Use of the Cognitive Performance Scale (CPS) to detect cognitive impairment in the acute care setting: concurrent and predictive validity

TitleUse of the Cognitive Performance Scale (CPS) to detect cognitive impairment in the acute care setting: concurrent and predictive validity
Publication TypeJournal Article
Year of Publication2009
AuthorsBula C.J, Wietlisbach V.
JournalBrain Res Bull
Volume80
Issue4-5
Pagination173-8
Date PublishedOct 28
ISBN Number1873-2747 (Electronic)<br/>0361-9230 (Linking)
Accession Number19559765
Keywords*Homes for the Aged, *Nursing Homes, Activities of Daily Living, Aged, Aged, 80 and over, aging, Analysis of Variance, Cognition Disorders/*diagnosis, Female, Follow-Up Studies, Geriatric Assessment/*methods, Humans, Male, Neuropsychological Tests, Predictive Value of Tests
Abstract

The Cognitive Performance Scale (CPS) was initially designed to assess cognition in long term care residents. Subsequently, the CPS has also been used among in-home, post-acute, and acute care populations even though CPS' clinimetric performance has not been studied in these settings. This study aimed to determine CPS agreement with the Mini Mental Status Exam (MMSE) and its predictive validity for institutionalization and death in a cohort (N=401) of elderly medical inpatients aged 75 years and over. Medical, physical and mental status were assessed upon admission. The same day, the patient's nurse completed the CPS by interview. Follow-up data were gathered from the central billing system (nursing home stay) and proxies (death). Cognitive impairment was present in 92 (23%) patients according to CPS (score >or= 2). Agreement with MMSE was moderate (kappa 0.52, P<.001). Analysis of discordant results suggested that cognitive impairment was overestimated by the CPS in dependent patients with comorbidities and depressive symptoms, and underestimated in older ones. During follow-up, subjects with abnormal CPS had increased risks of death (adjusted hazard ratio (adjHR) 1.7, 95% CI 1.0-2.8, P=.035) and institutionalization (adjHR 2.7, 95% CI 1.3-5.3, P=.006), independent of demographic, health and functional status. Interestingly, subjects with abnormal CPS were at increased risk of death only if they also had abnormal MMSE. The CPS predicted death and institutionalization during follow-up, but correlated moderately well with the MMSE. Combining CPS and MMSE provided additional predictive information, suggesting that domains other than cognition are assessed by professionals when using the CPS in elderly medical inpatients.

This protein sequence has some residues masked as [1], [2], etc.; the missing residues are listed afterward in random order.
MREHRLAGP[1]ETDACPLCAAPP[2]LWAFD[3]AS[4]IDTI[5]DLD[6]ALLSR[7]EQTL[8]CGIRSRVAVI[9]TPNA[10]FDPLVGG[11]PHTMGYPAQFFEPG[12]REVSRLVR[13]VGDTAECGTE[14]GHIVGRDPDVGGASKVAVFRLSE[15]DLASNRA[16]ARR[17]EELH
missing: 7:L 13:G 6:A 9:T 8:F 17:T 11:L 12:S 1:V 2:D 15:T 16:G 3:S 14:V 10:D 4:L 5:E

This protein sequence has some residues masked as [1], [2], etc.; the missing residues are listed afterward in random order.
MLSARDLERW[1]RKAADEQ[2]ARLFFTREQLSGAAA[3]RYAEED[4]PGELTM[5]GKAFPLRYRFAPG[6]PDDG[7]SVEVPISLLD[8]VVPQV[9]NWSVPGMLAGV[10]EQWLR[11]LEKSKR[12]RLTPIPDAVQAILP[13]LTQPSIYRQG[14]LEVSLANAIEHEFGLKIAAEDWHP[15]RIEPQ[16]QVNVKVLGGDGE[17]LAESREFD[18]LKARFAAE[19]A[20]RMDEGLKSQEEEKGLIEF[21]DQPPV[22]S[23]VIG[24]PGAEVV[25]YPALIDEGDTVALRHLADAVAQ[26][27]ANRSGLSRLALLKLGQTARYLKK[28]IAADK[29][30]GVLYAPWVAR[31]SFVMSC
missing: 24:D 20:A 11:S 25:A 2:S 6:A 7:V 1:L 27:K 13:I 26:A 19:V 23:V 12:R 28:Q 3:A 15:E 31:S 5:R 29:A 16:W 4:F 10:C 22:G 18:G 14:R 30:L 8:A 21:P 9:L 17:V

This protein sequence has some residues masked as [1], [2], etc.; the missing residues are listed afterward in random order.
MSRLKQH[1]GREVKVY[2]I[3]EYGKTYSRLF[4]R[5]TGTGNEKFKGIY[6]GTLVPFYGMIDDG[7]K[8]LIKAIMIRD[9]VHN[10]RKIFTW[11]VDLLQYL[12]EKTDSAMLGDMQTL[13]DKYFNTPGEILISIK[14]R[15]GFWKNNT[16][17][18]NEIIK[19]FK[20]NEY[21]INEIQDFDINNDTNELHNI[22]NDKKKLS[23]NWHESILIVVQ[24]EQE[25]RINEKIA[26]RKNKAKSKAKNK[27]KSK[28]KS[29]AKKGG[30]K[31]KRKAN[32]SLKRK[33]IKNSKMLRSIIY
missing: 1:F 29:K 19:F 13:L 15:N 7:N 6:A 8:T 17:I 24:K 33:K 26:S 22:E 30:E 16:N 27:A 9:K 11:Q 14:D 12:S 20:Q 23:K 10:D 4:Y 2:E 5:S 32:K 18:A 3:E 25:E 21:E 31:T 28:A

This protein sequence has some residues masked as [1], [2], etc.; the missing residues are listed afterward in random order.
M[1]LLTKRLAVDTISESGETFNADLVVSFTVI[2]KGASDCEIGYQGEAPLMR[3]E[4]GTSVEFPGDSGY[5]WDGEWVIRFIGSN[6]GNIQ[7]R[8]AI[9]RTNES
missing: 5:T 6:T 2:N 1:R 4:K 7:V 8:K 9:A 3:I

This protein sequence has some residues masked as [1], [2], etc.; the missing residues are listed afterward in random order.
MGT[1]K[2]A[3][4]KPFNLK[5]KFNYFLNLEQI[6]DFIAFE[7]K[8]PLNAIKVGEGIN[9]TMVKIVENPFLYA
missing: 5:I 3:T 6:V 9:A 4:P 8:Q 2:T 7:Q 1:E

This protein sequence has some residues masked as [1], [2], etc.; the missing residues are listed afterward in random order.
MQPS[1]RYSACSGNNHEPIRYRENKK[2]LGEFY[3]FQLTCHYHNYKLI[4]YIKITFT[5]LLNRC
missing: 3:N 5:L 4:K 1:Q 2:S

DOI10.1016/j.brainresbull.2009.05.023
Link

http://www.ncbi.nlm.nih.gov/entrez/query.fcgi?cmd=Retrieve&db=PubMed&dop...